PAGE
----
I met Richard Jordan, the director of the group, and he gave us some quick ideas about where we might like to set up. There were 5 or 6 of us all together. I got the award for longest distance traveled, but someone came all the way from Lansing and another from Grand Rapids. My excuse was that I planned to stay over at my daughter’s house before heading back up north. A chance to spend time with my granddaughter Maeve is a great reason to get out of the house.

Lessons learned about painting outdoors in cold weather, 1. hot packs go on the tops of your hands inside your gloves (figured that out before my palms got burned, thankyouverymuch); 2. Holding my backing board works in a pinch when it’s too windy to use the easel; 3. snow pants kept me toasty warm; 4. using a sled to transport my gear up hill and over dale was a brilliant idea; 5. painting outside in the cold really takes it out of you; 6. I was starving by the end, so I’m really glad I packed a lunch!

Here are some pictures of what I did and where I was:

It was a great first winter paint out experience and a very nice group of artists. I will definitely paint with this group again.


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You can buy my art imprinted on all kinds of cool stuff in my Fine Art America Shop. You can purchase downloads in my Etsy shop or cards imprinted with a personal message and mailed for you in my Signed Cards store. Buy greeting cards, prints and stickers in my Square shop. Please contact me directly about purchasing original artwork. Thanks!

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Marie Marfia, Steve by the Pool, watercolor and sharpie on watercolor paper.

Travel diary

While I was out in Tucson last week with Steve, visiting his brother, Will, and our friend, Pam, I made a point of doing a small sketch every day. I brought a watercolor sketchbook to make a visual record of the trip because I think using different mediums is fun and it gives you a chance to stretch your brain a bit. I’ve noticed that as I’ve gotten older I am reluctant to take chances, and while it’s understandable, it doesn’t mean I have to go along with it all the time.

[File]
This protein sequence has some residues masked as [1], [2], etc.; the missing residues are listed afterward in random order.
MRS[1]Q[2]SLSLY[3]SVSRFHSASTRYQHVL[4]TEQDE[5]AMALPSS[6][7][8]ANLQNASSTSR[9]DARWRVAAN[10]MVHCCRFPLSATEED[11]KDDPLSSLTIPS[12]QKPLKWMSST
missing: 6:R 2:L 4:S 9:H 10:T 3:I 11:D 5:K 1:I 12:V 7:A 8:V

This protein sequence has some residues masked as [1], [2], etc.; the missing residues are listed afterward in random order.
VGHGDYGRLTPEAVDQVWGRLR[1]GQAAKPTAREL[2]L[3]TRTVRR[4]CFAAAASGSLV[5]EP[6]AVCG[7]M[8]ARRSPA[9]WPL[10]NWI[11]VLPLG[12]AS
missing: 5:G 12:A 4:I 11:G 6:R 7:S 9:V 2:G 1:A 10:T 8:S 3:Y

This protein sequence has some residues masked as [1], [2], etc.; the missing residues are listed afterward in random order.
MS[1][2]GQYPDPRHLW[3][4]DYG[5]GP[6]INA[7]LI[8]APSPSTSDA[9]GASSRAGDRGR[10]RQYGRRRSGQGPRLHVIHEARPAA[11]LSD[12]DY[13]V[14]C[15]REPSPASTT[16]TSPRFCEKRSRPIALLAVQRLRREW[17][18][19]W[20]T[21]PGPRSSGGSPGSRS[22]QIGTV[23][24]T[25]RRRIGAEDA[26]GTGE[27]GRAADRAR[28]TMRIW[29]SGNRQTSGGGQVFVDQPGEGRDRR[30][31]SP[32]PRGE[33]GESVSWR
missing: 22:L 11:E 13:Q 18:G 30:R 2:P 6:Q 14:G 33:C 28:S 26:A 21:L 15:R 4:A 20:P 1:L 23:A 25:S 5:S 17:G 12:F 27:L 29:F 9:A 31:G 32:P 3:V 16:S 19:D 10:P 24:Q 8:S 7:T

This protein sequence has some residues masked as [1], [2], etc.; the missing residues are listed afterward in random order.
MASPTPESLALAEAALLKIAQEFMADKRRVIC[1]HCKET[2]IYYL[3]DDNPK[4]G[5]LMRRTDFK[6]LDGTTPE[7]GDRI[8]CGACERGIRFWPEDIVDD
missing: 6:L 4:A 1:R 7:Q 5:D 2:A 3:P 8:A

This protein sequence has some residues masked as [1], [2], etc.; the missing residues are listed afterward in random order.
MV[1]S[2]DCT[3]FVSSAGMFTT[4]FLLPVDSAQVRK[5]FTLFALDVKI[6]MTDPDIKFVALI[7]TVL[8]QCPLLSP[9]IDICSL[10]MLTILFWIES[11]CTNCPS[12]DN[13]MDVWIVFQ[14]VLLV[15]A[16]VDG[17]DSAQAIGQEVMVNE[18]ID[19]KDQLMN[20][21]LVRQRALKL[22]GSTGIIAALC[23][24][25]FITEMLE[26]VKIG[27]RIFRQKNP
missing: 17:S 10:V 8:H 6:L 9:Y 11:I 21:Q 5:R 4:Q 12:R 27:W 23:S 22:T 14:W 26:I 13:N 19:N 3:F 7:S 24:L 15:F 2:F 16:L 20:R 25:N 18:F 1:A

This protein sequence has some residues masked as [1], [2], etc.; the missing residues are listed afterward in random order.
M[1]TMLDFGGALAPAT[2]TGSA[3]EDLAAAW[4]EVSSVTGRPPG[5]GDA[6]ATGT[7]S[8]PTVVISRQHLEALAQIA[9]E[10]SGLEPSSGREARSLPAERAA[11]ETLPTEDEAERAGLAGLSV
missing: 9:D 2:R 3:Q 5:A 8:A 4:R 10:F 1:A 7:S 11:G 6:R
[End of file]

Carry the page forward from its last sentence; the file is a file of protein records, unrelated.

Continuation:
The portable watercolor kit I have is very small, pocket-sized, and I use a small brush with a water reservoir in the handle. Once I exhausted the water in the brush I was done for the day. Each piece took no longer than a half hour to do, so it was easy to fit into my schedule, especially since I was the only early riser in our group! I would wander out with my kit and paint the first thing that caught my eye.

Pam’s place, where we stayed, buts up against natural desert habitat and she also has horses, so there was plenty of subject matter to play with.

Horses, sharpie on watercolor paper.
Easy, watercolor on watercolor paper.
Hungry Horse, watercolor on watercolor paper.
Cast shadow, watercolor on watercolor paper.
Cast shadow, watercolor on watercolor paper.
Pam’s Cacti, watercolor on watercolor paper.
Steve by the Pool, sharpie and watercolor on watercolor paper.
Carolyn’s Tree, watercolor on watercolor paper.
Skeleton Face with Flowers, watercolor and sharpie on watercolor paper.

Hope you enjoy these postcards of my trip out to the warm southwest!


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You can buy my art imprinted on all kinds of cool stuff in my Fine Art America Shop. You can purchase downloads in my Etsy shop or cards imprinted with a personal message and mailed for you in my Signed Cards store. Buy greeting cards, prints and stickers in my Square shop. Please contact me directly about purchasing original artwork. Thanks!

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Marie Marfia, Winter Sunset Surprise, soft pastel on sanded paper, 8x10"

Winter Sunset Surprise

Sunsets are tricky. They’re beautiful to watch, but capturing them on paper is a different story.

I was scrolling through my photos references and a sunset picture caught my eye. I liked the dark clouds overhead, the band of yellow orange on the horizon and the dark lake with waves rolling in. But sunsets can be frustrating to paint. The colors you think ought to be there somehow don’t look right on the paper. However, I’d just learned a way of figuring out colors using the eyedropper tool and a color wheel in Photoshop, so I thought I’d try it and see what happened.

The first surprise was the little bit of sky peaking out on the left side of the piece. When I sampled it with the eyedropper tool, the color wheel showed a yellow green. Normally I would put an aqua in there, something more blue than green. The second surprise was the water. It registered as a dark reddish blue. I would have used a blue trending towards yellow there. Hmm. The third surprise was in the heart of the sun. That showed up on the color wheel as a bluish yellow, not a reddish yellow as I would have guessed. All of a sudden, this potential painting was not just another sunset. It was an experiment, and I was eager to see what would develop.

Winter Sunset Surprise time-lapse

I used a warm alcohol wash underpainting–red, orange and yellow–to start with. Then I blocked in whatever caught my eye, without thinking too much about what I was doing or where I would end up. I was careful to use the colors I discovered in the color wheel, however. When I got to the water I went back to my dark red to put in the waves and was very happy with the result. It all meshes together pretty beautifully I think. Sweet!